EDITORIALS>>Lake View not over
Gov. Huckabee declared that he was “disgusted” by the Supreme Court’s order giving the state (the governor and the legislature) six months to prove that it has finally complied with the state Constitution’s ancient requirement that it provide a suitable and equal educational program for every child in Arkansas.
The governor said the court was “out of control” and “out of compliance.” But he failed to observe that two of the five out-of-control justices were his own appointees. One, a close personal friend, had been his own counsel before he appointed her to the Supreme Court and the other, a friend from his Texarkana days, was appointed to sit only on this case.
Attorney General Mike Beebe, the governor-elect, was only slightly more circumspect than Huckabee in denouncing the court. It was Beebe’s omissions as the state’s attorney that brought the court decision, although the court politely did not single him out. But Beebe and all the other lawyers involved in the case on the state’s side, including the governor’s current counsel, should have known that they had been derelict this year in not supplying the court with the evidence of their compliance.
The Supreme Court found a year ago that the legislature and the governor had failed to follow their own prescription for funding the public schools, adopted into law in 2004, and gave them until yesterday to comply. In the spring, Huckabee called the legislature into session and together they enacted higher appropriations and a few other steps to comply.
Huckabee declared that they had done an adequate job of addressing the needs and so did a few lawmakers. They went home and neither the governor, the legislature nor their attorney, Mr. Beebe, bothered to respond to the court.
Here is what the court’s majority said Thursday: You may well have met the constitutional standards, but we have no way of knowing. This court can act only upon evidence, not media stories or proclamations by the governor and legislators. What exactly did you do and how did it affect the schools’ needs? Beebe complained that the Supreme Court never told his office and the defendants that they had to furnish the court evidence of its work, as it had after the first legislative session that dealt with the school issue. But a second-year law student knows that Supreme Court justices cannot base a ruling upon what each of them hears on television or reads in a newspaper. The court cannot dismiss a grave constitutional case, as Beebe and Huckabee expected, without a sentence of evidence.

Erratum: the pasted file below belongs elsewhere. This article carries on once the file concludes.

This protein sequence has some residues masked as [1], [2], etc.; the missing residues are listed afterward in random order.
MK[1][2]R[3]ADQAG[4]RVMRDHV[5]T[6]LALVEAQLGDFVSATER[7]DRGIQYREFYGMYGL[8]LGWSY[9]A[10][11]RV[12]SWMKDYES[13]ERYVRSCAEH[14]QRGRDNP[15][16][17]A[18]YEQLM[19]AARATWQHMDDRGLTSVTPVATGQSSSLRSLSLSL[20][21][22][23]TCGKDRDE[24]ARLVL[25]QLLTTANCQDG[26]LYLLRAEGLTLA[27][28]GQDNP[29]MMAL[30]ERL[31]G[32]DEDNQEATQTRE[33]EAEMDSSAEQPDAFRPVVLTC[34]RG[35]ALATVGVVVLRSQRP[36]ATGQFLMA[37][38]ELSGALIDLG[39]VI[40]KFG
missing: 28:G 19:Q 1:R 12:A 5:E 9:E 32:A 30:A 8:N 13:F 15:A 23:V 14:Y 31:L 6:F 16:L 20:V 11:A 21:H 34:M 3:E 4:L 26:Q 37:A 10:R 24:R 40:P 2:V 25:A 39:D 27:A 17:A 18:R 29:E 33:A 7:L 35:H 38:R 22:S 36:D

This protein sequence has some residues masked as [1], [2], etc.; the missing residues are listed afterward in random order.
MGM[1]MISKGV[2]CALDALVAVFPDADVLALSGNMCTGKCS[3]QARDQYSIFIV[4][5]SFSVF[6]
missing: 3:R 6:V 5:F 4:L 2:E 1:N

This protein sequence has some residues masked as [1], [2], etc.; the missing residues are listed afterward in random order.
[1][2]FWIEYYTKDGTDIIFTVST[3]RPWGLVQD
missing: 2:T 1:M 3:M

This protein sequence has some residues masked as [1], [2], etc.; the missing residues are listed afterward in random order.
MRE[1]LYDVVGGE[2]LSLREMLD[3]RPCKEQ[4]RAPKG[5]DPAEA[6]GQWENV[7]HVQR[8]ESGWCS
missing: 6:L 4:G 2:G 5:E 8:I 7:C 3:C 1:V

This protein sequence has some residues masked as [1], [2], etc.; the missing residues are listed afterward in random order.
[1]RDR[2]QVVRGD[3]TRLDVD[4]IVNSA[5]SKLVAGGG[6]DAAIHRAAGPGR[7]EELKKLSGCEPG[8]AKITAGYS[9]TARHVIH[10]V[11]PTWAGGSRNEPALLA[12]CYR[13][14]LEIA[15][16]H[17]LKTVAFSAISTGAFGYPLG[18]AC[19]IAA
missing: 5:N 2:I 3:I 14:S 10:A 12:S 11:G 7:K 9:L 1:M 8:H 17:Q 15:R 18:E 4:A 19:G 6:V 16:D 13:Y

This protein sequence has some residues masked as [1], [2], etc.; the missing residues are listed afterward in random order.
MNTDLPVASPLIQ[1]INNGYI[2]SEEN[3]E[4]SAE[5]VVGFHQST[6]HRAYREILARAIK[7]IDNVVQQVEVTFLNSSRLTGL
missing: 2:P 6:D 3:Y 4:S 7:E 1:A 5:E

So the justices appointed the same masters, two former Supreme Court justices, to ferret out the evidence of just what the legislature and the governor accomplished in the spring and report to the court by May 31 on the actions by the state and the effect they had on the schools.
Beebe and the legislative branch are ordered now to supply the documentation that they should have supplied as a matter of course without having to be told.
Although the court took pains to say that it was not extending its jurisdiction so that it could monitor what the legislature does on education in the regular session that starts next month, it will do so unavoidably.
Under its own timetable, the legislature must address major parts of its compliance plan in January. The state has not yet complied with the court’s order in 2002 that it supply schools, especially the poorest ones, with modern facilities.
The legislature will have nearly $1 billion in surplus funds, and at least a third of that can easily and ought to be set aside for school modernization.
By its own law, the legislature also is obliged to fund fully the needs of education for the next two years before it appropriates a dime of operating money for anything else.
We suspect that it would not be done unless the highest court is looking over the shoulder of the new governor and lawmakers. So the dereliction of the executive and legislative branches in failing to oblige the law with the evidence of what they had done may in the end be a good thing.